Margie Castle – I’m Still Me
Today, Margie Castle is an inspiring international artist in Las Vegas after a successful 35-year career in television, newspaper and magazine publishing. Margie is also a stroke survivor of more than three decades. To learn more about her art and how she helps fellow stroke survivors on their recovery journey, visit margiecastlegallery.com.
On a beautiful fall morning in 1983, life drastically changed for me. Out of the blue, I crumbled onto my kitchen floor. Me speech started to slur and my right arm and leg were clearly not functioning as usual. Thankfully, my family quickly and calmly took me to the hospital.
As I was being moved onto the ER gurney, I noticed a young woman in the reflection of the sliding glass doors. She had a distorted look on her face and her body was slumped against the railings like a rag doll. Yikes! THAT YOUNG WOMAN WAS ME. I was only 33 years old. I was in perfect health. I had a wonderful family and a thriving career.
After many tests, the diagnosis was confirmed. I had suffered a stroke on the left side of my brain, which caused my speech and the right side of my body to be affected. After months in a wheelchair, managing crutches and walking with canes, my recovery came almost full circle.
The lingering effects of a stroke can be frustrating, humbling and sometimes comical. I hiccupped off and on for five years. My right thumb peeled every few months. While speaking, I often had long hesitations at the end of many sentences. My brain had finished the sentence, but my mouth had not. A droopy eyelid and a little drooling when I am tired are small inconveniences in an otherwise incredible life.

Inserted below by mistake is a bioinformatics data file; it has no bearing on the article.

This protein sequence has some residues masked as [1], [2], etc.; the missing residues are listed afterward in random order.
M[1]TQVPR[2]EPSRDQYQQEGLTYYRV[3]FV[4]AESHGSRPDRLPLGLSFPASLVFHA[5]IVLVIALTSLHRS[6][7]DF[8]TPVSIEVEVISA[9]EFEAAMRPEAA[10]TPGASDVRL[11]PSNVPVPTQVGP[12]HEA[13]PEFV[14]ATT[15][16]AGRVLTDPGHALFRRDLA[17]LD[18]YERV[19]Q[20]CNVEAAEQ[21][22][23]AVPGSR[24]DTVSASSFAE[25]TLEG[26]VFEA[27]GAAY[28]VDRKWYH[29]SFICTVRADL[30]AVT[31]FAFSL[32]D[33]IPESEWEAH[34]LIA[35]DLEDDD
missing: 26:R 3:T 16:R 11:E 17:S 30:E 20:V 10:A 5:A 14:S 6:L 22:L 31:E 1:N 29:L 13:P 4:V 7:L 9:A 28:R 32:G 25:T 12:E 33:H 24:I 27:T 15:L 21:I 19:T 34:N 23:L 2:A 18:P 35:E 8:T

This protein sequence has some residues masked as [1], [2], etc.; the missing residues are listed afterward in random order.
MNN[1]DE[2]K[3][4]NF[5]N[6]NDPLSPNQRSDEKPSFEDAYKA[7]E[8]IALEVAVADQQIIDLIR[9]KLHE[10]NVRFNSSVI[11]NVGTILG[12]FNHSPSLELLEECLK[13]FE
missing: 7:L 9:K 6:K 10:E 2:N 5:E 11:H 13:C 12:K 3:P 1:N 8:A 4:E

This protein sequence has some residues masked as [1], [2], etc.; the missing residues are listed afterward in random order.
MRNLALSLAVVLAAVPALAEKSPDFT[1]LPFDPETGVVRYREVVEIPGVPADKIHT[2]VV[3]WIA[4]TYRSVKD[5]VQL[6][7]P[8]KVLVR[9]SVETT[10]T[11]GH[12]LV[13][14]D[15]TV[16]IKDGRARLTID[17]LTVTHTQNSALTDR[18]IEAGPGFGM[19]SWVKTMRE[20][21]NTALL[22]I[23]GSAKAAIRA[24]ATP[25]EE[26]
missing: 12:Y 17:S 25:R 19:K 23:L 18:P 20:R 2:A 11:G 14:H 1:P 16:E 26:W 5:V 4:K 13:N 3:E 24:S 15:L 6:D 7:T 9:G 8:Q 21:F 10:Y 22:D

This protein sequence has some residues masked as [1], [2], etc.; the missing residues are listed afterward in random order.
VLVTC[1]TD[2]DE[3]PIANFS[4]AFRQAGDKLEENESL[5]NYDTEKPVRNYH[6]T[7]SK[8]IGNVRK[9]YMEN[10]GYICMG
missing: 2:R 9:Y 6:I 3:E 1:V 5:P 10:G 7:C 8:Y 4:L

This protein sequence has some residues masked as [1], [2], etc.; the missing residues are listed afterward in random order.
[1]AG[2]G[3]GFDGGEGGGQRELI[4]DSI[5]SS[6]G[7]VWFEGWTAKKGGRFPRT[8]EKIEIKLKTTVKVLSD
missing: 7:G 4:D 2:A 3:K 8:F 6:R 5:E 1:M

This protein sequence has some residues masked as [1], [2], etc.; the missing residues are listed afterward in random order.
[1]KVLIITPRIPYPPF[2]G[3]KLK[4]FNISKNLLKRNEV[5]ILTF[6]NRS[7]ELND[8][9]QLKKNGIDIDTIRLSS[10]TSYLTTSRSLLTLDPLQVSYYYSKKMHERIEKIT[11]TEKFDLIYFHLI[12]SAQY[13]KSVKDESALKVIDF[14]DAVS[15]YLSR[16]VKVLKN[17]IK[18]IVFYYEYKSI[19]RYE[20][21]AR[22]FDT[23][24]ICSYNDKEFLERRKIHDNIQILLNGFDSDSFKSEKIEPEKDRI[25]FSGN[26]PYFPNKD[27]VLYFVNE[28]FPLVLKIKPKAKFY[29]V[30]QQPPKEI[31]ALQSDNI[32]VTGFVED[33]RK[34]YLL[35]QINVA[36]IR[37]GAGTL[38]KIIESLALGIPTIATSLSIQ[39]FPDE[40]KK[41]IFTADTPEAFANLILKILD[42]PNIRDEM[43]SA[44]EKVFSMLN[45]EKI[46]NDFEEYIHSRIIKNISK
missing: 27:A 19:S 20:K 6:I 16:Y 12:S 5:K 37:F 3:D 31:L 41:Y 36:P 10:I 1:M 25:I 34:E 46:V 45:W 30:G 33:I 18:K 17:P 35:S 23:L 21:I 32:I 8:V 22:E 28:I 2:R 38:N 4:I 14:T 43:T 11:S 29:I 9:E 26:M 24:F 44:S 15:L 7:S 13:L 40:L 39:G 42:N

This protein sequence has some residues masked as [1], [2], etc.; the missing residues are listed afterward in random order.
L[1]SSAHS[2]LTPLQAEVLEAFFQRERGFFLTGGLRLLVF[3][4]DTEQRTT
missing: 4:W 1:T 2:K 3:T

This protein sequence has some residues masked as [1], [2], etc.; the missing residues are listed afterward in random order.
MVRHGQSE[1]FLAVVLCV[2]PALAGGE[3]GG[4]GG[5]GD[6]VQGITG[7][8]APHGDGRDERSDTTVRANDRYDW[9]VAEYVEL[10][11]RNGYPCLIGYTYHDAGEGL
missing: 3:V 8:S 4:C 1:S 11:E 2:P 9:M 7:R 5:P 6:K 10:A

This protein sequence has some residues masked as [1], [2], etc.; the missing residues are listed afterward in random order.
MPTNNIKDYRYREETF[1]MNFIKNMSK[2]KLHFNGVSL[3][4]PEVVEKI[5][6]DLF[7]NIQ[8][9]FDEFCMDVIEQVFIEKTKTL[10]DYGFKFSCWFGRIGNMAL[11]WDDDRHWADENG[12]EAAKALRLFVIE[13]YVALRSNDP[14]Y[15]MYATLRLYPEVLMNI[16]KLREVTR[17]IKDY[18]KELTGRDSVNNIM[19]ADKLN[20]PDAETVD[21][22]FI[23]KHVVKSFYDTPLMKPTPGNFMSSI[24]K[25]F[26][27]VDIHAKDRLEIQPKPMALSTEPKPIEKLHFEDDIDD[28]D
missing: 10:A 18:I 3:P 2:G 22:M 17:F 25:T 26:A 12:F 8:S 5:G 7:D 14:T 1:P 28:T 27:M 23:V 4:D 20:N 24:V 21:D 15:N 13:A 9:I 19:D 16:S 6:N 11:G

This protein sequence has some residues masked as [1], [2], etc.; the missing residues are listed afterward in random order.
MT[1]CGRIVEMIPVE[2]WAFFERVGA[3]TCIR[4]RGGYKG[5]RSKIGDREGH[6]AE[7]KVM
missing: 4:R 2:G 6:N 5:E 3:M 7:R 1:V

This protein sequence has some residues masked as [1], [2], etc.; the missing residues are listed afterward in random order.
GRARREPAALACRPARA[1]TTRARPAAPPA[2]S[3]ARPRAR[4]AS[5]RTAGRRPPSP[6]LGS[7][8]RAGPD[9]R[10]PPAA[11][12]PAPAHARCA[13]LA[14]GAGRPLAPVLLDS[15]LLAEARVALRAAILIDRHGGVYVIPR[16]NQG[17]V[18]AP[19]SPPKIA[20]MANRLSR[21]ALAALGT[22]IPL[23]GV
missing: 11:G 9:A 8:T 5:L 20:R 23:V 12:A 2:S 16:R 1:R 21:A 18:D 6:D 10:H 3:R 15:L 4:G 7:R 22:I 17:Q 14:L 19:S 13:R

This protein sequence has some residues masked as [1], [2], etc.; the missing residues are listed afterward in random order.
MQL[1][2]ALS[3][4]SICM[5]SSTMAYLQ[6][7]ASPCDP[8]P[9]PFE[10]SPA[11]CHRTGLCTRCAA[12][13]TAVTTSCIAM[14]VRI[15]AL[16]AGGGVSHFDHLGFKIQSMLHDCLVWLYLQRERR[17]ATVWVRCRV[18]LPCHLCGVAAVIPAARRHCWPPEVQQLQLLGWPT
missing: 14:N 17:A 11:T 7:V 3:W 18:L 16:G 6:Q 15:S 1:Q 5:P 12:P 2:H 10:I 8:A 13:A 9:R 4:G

During my recovery, one of the most difficult conversations I had with a therapist was when she told me that I would likely NOT be able to paint like I used to. As an artist, this was completely unacceptable. Fortunately, a wonderful group of artists heard of my situation and volunteered to help retain me in completing simple hand tasks, like holding a paintbrush. What I learned from these challenges was that art, and life, are meant to be “perfectly imperfect”. I celebrate after completing every canvas, blobs and all. I, no longer, am obsessed with staying in the lines and my new, quirky arm twitch creates unexpected accents on my paintings.
I was so moved by the kindness of the arts community that I started conducting art workshops called “I’m Still Me”. These are fun, joyful and stress-free gatherings, using art and music to assist in stroke recovery. I will forever be grateful to the incredible doctors, nurses, therapists, volunteers and family members who cared for me. Loved me. I am a thankful, “perfectly imperfect” stroke survivor.